Regional First Home Buyer Support Scheme: This Labor Government scheme will help 10,000 first home buyers a year in regional Australia buy a home. The government will guarantee 15% of the purchase price, which will enable buyers to purchase with a 5% deposit and save them up to $32,000 in mortgage insurance. Read more.
First Home Owner Grants (New Homes): The NSW Government offers eligible first home buyers $10,000 towards the purchase price when buying or building their first home. It must be a brand new home worth up to $750,000. Read more.
First Home Buyers Assistance Scheme: Eligible first home buyers may apply for an exemption or reduction of transfer duty charges for existing or new homes, or vacant land. Purchase price thresholds vary, depending on the type of home or land purchased. Read more.
First Home Guarantee: Eligible first home buyers can buy a new or existing home with 5% deposit without paying mortgage insurance. The Australian Government will guarantee the difference up to 20%. There are 35,000 places in the 2022–23 financial year. Read more.
Family Home Guarantee: Eligible single parents may buy a home with a 2% deposit without paying mortgage insurance. The Australian Government will guarantee the difference up to 20%. This applies to both first home buyers and previous home owners. Read more.
Regional Home Guarantee: Eligible borrowers can buy or build a home in specific regional areas with a 5% deposit without paying mortgage insurance. The Australian Government will guarantee the difference up to 20%. This applies to both first home buyers and anyone who has not owned a home in the previous five years. Read more.
First Home Super Saver Scheme: First home buyers can make voluntary superannuation contributions of up to $15,000 a year to save for a deposit. If eligible, they may release up to $50,000 of super to use as a deposit. However, these must be voluntary contributions – employer contributions aren’t eligible. Voluntary contribution amounts are also capped. Read more.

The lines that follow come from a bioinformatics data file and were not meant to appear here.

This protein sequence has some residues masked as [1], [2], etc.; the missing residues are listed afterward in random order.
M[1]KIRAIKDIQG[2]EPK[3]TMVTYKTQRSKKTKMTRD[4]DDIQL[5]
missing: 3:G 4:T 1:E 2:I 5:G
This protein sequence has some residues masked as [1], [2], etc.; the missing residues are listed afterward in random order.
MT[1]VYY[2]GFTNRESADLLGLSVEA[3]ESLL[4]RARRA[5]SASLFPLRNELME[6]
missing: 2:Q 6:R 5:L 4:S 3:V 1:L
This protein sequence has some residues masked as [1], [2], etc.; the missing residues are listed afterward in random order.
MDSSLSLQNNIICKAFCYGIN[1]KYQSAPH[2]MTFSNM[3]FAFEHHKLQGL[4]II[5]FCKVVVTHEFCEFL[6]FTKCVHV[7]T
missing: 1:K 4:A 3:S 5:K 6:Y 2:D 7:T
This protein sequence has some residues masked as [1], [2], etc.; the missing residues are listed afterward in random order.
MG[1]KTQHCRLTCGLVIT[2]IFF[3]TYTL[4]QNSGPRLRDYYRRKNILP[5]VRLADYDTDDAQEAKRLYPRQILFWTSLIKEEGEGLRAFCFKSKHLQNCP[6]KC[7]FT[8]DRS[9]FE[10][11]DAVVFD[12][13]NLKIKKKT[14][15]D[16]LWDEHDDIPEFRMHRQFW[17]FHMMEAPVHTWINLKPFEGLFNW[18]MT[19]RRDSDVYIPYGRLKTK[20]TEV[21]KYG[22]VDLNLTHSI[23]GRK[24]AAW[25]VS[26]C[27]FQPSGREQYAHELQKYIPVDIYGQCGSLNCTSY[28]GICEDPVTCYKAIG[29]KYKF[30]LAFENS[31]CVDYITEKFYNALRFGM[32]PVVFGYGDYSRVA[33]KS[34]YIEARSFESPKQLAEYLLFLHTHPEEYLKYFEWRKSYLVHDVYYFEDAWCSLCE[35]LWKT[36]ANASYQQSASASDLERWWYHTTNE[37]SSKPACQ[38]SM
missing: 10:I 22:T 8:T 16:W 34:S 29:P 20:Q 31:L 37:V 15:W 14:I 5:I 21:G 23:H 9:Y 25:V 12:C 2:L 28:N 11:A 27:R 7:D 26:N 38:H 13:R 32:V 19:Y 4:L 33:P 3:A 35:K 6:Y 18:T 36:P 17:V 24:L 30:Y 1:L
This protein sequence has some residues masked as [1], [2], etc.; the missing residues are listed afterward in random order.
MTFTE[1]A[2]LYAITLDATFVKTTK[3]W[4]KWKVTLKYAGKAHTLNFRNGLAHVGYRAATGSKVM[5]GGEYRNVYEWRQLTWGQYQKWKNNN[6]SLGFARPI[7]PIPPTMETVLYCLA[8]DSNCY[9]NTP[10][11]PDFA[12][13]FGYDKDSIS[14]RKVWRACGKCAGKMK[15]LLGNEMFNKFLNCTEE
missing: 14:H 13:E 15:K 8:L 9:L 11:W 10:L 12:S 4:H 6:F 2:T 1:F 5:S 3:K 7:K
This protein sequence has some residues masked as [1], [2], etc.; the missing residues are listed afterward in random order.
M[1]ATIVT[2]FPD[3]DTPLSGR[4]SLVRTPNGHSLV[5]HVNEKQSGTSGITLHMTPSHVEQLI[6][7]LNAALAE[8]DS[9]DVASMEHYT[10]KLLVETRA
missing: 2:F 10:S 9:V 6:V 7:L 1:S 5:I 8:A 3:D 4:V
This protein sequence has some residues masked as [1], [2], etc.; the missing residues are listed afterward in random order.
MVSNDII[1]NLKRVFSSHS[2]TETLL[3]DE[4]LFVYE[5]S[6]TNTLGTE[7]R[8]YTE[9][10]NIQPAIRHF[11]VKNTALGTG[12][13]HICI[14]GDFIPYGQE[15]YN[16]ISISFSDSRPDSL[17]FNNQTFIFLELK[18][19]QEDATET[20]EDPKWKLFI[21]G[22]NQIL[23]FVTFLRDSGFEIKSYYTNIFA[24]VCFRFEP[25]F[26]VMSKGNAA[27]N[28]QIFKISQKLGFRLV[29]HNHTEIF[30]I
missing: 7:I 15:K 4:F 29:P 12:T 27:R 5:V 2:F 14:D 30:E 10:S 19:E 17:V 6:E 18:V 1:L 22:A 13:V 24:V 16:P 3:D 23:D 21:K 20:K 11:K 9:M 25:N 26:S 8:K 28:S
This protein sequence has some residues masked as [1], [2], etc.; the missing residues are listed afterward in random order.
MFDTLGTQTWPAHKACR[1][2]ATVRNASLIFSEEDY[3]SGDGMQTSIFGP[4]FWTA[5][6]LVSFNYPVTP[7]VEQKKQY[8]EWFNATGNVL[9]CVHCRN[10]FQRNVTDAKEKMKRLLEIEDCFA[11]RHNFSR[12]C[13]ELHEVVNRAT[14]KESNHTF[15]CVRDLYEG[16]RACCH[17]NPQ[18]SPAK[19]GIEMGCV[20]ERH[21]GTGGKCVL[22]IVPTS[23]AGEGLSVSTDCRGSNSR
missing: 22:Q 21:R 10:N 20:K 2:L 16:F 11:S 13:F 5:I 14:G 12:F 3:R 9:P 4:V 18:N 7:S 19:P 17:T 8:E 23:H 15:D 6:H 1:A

The risks of housing grants
These grants and subsidies can be very helpful for getting first home buyers into a home earlier. However, there are risks.
The Reserve Bank says these schemes might not help housing affordability at all – just increase demand for housing and increase house prices. Already, demand from the previous HomeBuilder scheme has contributed to record land price increases throughout 2021 as well as construction delays. There is anecdotal evidence to suggest previous grants and schemes have had a similar effect.
There are also risks for buyers in purchasing a home with a small deposit. They must be able to pay the ongoing costs of a home, including maintenance and repairs.
The Reserve Bank says these schemes might not help housing affordability at all – just increase demand for housing and increase house prices. Already, demand from the previous HomeBuilder scheme has contributed to record land price increases throughout 2021 as well as construction delays.
CoreLogic’s research director, Tim Lawless, also warns: “With the housing market probably heading into a downturn…some buyers may find their home is worth less than the debt held against it.”
So the key takeaway is that there are many assistance options out there – but you need to do your own research and seek professional advice where possible.